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Lake Effect, Spring 2008, Volume 12, The Great Silver Cactus of Driggs, Idaho

Jeff Fearnside

The Great Silver Cactus of Driggs, Idaho

 

Munching on a sourdough-and-raisin biscuit at Cody’s Cafe, in the little ski town of Driggs, Idaho, somewhere near the Wyoming border, you open your Rand McNally & Company Road Atlas to see exactly where you are, and that’s smack in the middle of section K-9. You marvel at the synchronicity, for Cody is a shepherd mix of half-undetermined heritage, and it’s his cafe. He has free roam of the place, so he roams freely between the tables as if to make sure everything’s hunky-dory, and if it isn’t, he gives his tail a shake and nobody cares if there are pits in the fresh-squeezed orange juice. It’s a strange place for a carnivore like Cody, you muse, considering the mostly-vegetarian menu.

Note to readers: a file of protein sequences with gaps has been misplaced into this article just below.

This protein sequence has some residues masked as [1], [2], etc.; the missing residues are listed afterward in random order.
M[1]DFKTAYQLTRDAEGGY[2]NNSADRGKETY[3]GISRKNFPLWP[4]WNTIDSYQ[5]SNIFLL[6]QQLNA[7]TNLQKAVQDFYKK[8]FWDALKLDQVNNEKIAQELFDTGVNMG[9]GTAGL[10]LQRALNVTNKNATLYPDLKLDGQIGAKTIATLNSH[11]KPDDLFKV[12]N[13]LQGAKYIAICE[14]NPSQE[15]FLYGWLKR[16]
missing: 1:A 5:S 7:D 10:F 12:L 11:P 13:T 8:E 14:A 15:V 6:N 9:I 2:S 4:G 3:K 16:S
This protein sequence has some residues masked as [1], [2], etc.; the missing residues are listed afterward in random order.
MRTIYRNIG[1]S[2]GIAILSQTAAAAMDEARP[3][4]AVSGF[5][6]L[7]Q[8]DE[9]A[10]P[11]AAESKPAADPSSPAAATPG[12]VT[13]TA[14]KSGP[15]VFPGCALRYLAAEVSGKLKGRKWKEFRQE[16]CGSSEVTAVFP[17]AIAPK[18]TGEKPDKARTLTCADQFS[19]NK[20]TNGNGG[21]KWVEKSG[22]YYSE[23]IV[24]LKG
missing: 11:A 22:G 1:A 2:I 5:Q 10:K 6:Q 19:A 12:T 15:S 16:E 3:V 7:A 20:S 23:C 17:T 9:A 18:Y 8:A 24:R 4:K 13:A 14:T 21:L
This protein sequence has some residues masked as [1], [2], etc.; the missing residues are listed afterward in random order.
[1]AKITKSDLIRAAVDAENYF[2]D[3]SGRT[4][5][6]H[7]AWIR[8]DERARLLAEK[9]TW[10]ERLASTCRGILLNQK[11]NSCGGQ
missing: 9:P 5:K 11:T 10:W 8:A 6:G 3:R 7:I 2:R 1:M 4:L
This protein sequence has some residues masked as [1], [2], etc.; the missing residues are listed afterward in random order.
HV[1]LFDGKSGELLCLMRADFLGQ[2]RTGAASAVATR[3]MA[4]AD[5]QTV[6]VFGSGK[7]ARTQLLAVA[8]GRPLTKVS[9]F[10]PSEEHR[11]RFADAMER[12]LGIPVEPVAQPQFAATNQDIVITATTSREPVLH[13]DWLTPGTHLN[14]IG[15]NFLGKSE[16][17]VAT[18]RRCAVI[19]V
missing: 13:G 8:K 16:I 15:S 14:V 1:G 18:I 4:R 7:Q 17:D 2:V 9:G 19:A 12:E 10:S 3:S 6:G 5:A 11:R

On the table, a crescent of seeds slowly waxes while you sip your juice and look out the window. Driggs is backed against the Teton Range, and you can’t help thinking that “Teton” reminds you of “titty hard-on.” Pig, you hear a voice say—you’re not quite sure whose—but there they are: a chorus line of unbridled breasts aroused by the touch of white clouds, the mother of them all, the Grand Teton, rising (according to your trusty Rand McNally) 13,771 feet high exactly due east. If you shot an arrow from Driggs and aimed it over that well-stacked Grand Dame it would, provided your aim was true and perhaps with the aid of a good westerly, sail between the forty-third and forty-fourth parallels and land directly (you flip the pages back and forth several times to discern this) in Mount Pleasant, Michigan, which is where you’re from and the city you’re running from, since the woman who once owned the silver Celtic cross lives there. You’re in Driggs, Idaho, and she’s not even on the same page, you think before snapping the atlas shut and returning to your juice and Stonehenge of seeds.

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